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Leading Locally: Ozark County Community Foundation

Legacy abounds in Ozark County, where historical mills still dot hillsides with new purpose as sights of beauty. They’re just one example of how the area is evolving to keep history part of the present.

Affiliate Foundations

Ozark County affiliate serves through community development and revitalization efforts

Two decades of history have been made — and changed — through the work of the Ozark County Community Foundation, which celebrates its 20th anniversary in 2023.

Since its inception in 2003, the OCCF has distributed more than $931,427 to the local community through grants and scholarships. The causes it supports are varied, but connect to celebrating and recognizing one word — local — in and around the county seat of Gainesville, a town of about 600 people near Missouri’s southern state line.

“The concept of just helping in your community is so rewarding,” says Board President Kerrie Zubrod.

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Ozark County is largely rural, and located along the Missouri-Arkansas border.

It’s a place where generational ties are still revered and recognized. An example is Hootin an Hollarin, one of the region’s first fall festivals that dates to 1961 and features fun through music, outhouse and bed races, food, and old-fashioned square dancing on wooden platforms.

Those efforts and many more collectively speak to the sense of community that still lives in town.

“I can remember when the square was so busy and just buzzing,” says Board Member Don Reynolds, who grew up locally and recently moved home. His own experience is a reason he wants to serve the community today.

“I have so many good memories of growing up here.”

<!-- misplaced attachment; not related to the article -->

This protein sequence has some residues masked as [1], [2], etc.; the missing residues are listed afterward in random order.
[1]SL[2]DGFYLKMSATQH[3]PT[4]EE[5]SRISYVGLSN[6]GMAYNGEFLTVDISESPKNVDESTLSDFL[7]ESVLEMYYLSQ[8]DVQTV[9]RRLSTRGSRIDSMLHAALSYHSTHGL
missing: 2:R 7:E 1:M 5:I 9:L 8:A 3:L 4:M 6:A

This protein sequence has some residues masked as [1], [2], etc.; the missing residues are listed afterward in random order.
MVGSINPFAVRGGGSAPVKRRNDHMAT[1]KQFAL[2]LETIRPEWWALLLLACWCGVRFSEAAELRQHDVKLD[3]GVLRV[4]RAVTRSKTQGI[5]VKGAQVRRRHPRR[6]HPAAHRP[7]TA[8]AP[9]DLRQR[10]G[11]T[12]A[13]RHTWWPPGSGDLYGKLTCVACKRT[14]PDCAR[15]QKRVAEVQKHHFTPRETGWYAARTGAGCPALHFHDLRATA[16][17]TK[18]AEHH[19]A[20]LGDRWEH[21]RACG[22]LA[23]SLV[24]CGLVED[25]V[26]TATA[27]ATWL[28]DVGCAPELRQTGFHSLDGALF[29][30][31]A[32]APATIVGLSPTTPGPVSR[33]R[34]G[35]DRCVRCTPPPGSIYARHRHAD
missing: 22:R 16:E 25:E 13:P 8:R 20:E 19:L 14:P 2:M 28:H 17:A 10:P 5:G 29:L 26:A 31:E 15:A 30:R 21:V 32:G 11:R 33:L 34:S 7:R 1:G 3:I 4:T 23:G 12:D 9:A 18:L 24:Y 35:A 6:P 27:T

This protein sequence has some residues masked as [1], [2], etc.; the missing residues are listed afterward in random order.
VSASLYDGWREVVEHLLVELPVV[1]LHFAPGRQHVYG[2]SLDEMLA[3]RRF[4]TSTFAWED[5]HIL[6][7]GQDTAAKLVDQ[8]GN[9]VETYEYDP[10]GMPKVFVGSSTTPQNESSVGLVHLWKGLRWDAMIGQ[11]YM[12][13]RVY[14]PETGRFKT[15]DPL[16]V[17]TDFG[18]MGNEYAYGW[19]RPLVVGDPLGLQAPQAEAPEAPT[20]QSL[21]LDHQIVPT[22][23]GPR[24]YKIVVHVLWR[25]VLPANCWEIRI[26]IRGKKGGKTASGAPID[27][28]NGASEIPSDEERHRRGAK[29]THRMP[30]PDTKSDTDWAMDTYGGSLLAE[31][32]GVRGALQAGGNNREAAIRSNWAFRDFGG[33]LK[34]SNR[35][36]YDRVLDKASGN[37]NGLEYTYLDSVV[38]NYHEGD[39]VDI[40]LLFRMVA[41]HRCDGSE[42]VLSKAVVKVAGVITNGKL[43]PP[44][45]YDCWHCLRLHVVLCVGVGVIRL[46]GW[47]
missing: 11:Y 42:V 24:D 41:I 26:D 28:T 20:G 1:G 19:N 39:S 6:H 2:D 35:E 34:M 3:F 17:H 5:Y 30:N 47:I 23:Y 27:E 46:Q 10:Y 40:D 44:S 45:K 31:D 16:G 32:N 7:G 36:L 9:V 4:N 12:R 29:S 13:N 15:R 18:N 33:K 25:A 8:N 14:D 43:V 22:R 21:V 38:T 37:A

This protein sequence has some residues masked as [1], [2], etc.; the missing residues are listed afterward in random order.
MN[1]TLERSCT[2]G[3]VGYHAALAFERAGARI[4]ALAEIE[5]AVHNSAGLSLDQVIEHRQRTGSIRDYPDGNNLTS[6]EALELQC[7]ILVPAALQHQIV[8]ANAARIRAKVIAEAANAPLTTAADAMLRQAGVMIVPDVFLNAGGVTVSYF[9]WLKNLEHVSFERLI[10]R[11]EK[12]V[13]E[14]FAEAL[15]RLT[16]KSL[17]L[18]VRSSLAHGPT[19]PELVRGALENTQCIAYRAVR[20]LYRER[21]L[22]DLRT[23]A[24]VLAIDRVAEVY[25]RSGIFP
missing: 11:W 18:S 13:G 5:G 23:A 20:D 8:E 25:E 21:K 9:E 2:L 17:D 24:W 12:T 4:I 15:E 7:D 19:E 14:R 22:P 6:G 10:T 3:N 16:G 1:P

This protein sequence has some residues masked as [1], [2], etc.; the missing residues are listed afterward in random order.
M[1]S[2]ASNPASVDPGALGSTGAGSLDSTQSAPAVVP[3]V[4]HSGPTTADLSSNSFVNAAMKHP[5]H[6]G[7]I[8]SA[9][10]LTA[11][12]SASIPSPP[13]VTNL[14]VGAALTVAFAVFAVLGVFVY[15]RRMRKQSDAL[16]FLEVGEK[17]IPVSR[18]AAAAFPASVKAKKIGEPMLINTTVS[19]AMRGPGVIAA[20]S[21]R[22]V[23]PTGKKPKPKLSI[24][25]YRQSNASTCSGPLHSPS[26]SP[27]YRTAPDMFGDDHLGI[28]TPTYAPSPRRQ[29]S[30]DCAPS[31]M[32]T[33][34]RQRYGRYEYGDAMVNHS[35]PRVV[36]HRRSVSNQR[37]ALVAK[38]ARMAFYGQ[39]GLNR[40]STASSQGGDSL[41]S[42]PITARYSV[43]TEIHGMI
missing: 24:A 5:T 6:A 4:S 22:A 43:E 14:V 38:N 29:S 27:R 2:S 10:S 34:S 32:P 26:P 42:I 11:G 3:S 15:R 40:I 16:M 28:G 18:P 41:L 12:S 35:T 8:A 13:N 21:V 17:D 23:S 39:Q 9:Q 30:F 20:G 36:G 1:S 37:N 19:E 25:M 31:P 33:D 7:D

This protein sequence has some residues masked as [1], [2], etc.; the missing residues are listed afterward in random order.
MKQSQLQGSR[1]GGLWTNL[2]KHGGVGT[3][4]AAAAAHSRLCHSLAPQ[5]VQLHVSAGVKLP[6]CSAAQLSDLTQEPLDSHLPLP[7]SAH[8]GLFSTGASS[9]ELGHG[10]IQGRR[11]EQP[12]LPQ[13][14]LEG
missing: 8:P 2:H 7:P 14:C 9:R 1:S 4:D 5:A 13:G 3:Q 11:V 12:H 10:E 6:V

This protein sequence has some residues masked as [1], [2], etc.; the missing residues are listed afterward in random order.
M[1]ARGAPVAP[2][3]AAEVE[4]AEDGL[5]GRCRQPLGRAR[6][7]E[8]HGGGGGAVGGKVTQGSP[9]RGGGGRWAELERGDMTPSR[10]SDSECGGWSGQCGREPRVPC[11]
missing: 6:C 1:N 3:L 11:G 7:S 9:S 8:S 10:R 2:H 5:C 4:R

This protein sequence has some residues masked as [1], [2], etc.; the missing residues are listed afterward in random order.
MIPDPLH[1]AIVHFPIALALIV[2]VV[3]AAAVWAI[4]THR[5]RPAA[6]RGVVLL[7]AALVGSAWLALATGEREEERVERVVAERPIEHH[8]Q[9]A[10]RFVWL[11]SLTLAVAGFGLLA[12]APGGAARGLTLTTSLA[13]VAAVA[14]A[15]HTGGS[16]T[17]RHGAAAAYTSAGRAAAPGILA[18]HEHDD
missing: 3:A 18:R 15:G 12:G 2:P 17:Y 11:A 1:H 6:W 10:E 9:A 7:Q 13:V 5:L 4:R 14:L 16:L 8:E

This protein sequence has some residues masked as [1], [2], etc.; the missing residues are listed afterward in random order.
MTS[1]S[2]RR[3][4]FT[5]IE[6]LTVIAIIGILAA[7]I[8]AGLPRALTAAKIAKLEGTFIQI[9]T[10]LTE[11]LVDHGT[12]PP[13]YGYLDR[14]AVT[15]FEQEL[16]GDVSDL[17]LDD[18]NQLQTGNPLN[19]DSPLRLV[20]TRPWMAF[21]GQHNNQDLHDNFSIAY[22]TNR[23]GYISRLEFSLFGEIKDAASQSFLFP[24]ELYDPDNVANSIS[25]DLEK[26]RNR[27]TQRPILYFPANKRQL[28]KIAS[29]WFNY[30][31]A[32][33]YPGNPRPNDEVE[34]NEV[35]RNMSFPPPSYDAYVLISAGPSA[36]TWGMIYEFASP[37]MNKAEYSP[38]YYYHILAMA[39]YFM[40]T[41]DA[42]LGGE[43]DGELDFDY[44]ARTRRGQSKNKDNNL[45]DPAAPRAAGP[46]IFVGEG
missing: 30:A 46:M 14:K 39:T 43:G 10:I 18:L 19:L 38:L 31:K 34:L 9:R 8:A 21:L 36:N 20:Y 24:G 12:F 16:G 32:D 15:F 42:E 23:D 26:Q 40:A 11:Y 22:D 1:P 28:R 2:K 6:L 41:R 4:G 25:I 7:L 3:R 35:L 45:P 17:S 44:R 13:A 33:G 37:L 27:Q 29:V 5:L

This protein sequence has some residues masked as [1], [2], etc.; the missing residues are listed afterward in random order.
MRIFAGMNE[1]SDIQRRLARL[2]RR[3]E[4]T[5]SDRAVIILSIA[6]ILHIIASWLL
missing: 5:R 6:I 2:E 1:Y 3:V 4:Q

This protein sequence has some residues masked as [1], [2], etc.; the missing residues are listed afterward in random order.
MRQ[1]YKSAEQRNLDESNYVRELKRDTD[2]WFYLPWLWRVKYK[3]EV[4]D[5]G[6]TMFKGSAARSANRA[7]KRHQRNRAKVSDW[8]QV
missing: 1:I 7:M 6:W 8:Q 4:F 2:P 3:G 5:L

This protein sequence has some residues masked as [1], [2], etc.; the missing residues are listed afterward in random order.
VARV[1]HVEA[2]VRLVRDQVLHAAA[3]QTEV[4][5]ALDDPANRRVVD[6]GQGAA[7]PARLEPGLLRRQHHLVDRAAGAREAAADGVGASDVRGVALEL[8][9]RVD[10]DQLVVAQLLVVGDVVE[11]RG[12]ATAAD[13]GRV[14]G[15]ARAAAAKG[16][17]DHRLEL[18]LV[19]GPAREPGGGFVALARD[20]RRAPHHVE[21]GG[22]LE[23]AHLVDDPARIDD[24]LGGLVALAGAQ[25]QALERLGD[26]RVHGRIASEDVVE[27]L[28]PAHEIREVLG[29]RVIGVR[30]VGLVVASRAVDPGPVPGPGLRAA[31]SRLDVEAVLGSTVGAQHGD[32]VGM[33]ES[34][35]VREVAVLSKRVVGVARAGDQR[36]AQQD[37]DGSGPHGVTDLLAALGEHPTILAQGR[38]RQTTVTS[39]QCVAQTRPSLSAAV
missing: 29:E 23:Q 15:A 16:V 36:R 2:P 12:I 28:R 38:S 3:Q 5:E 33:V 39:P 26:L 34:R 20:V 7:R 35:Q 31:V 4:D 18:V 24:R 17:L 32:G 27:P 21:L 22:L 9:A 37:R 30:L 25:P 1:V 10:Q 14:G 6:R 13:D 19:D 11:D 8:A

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Gainesville is home to Hootin an Hollarin, an annual fall festival that dates to the early 1960s.

Yet as times change, there are needs that arrive, too. That’s where the OCCF has worked to serve. Over its two decades of existence, the foundation has grown to hold more than 40 funds for a variety of community causes.

The spectrum of the latter is wide, ranging from a fund for Hootin an Hollarin to a volunteer fire department, and cultural preservation at the Ozark County Historium. A new fund in 2022 was the Gainesville Hometown Makeover Fund, which exists to help exterior home restoration and renovation work in town.

The OCFF also distributes grants annually, an effort which, in 2020, supported initial construction of a multipurpose trail at Gainesville’s Hoerman Memorial Park.

“They had the idea of creating a walking path in and around the high school and the park,” Zubrod says. “A lot of the reason it came to fruition is because of the grant that we gave them.”

Looking forward: Increasing visibility

As the OCCF continues to evolve, a goal remains at the forefront: Increasing visibility, which allows more people to know of the foundation for both giving — to its unrestricted endowment as well as individual funds — and receiving when a need arises.

“I would say visibility is always first and foremost on our mind,” Zubrod says.

Historically, the OCCF’s grants were primarily distributed through one-off asks when worthwhile projects came along. In 2022, however, the group began an annual grant round and advertised it so that all groups knew to apply.

“Last year, there were three different entities that we granted,” Zubrod says. The grants ultimately went to the Ozark County Volunteer Library for operating expenses; the Senior Citizens of Ozark County for outdoor seating area at the senior center; and the Ozark County Sheriff’s office for training of K9 Unit Rye and his handler.

“There was a purposeful ‘This is the money we have to grant out, and this is what we’re going to do,’” Zubrod says. “Our plan is to do that again this coming fall.”

In their own words

Why do you serve?

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"As a banker, the best way to help my community is to get involved and participate. I am fortunate to have a career that prioritizes service to others.”

—Kerrie Zubrod, OCCF president

Ozark county cf 4x5 sue ann jones

“All of us who grew up here had a connection here. I cherish our community because now we know how rare it is.

—Sue Ann Jones, OCCF secretary

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My career has been in education, and it’s always wonderful to see people succeed, learn and grow.

—Don Reynolds, OCCF board member

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